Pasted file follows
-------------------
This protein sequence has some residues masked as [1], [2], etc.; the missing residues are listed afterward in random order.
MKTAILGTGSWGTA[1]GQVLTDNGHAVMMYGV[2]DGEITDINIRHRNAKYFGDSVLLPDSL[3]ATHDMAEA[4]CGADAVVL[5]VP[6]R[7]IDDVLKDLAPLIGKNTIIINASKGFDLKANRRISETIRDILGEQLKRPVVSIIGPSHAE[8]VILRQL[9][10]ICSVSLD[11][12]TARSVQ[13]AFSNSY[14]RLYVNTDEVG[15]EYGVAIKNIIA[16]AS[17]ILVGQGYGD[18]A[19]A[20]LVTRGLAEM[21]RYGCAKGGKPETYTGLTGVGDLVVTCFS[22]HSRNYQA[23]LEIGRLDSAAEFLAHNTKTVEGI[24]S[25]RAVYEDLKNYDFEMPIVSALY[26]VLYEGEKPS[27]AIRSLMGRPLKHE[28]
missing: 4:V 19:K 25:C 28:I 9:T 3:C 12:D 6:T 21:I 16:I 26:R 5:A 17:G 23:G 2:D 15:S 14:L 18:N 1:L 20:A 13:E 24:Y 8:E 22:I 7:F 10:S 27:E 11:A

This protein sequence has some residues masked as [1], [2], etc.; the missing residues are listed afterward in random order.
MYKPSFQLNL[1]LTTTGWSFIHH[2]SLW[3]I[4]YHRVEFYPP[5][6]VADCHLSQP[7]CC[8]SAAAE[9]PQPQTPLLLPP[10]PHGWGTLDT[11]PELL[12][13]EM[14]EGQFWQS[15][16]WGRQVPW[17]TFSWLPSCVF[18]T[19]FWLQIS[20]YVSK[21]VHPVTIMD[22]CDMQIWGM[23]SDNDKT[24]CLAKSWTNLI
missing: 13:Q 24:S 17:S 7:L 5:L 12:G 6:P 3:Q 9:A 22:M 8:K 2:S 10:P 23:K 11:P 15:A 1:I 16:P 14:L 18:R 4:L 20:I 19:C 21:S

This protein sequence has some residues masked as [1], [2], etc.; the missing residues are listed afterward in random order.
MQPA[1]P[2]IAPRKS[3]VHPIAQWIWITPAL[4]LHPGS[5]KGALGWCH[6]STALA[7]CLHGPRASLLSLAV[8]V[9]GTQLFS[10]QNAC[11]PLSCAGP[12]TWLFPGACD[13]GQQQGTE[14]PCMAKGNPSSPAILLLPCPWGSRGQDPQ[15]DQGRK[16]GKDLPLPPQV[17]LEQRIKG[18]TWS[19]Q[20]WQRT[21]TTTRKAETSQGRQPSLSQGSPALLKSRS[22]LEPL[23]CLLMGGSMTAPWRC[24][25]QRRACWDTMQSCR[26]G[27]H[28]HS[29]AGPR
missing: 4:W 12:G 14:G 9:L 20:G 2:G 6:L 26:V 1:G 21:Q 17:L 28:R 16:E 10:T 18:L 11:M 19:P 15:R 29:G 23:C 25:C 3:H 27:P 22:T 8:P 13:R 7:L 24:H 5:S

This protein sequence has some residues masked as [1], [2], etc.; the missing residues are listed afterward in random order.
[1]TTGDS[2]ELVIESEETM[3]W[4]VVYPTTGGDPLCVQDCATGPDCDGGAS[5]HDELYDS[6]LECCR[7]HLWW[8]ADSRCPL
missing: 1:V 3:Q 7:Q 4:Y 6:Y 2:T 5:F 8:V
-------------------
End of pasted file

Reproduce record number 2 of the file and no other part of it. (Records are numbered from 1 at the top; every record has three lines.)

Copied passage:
This protein sequence has some residues masked as [1], [2], etc.; the missing residues are listed afterward in random order.
MYKPSFQLNL[1]LTTTGWSFIHH[2]SLW[3]I[4]YHRVEFYPP[5][6]VADCHLSQP[7]CC[8]SAAAE[9]PQPQTPLLLPP[10]PHGWGTLDT[11]PELL[12][13]EM[14]EGQFWQS[15][16]WGRQVPW[17]TFSWLPSCVF[18]T[19]FWLQIS[20]YVSK[21]VHPVTIMD[22]CDMQIWGM[23]SDNDKT[24]CLAKSWTNLI
missing: 13:Q 24:S 17:S 7:L 5:L 12:G 6:P 3:Q 9:A 22:M 8:K 2:S 10:P 23:K 11:P 15:A 1:I 16:P 14:L 18:R 4:L 20:I 19:C 21:S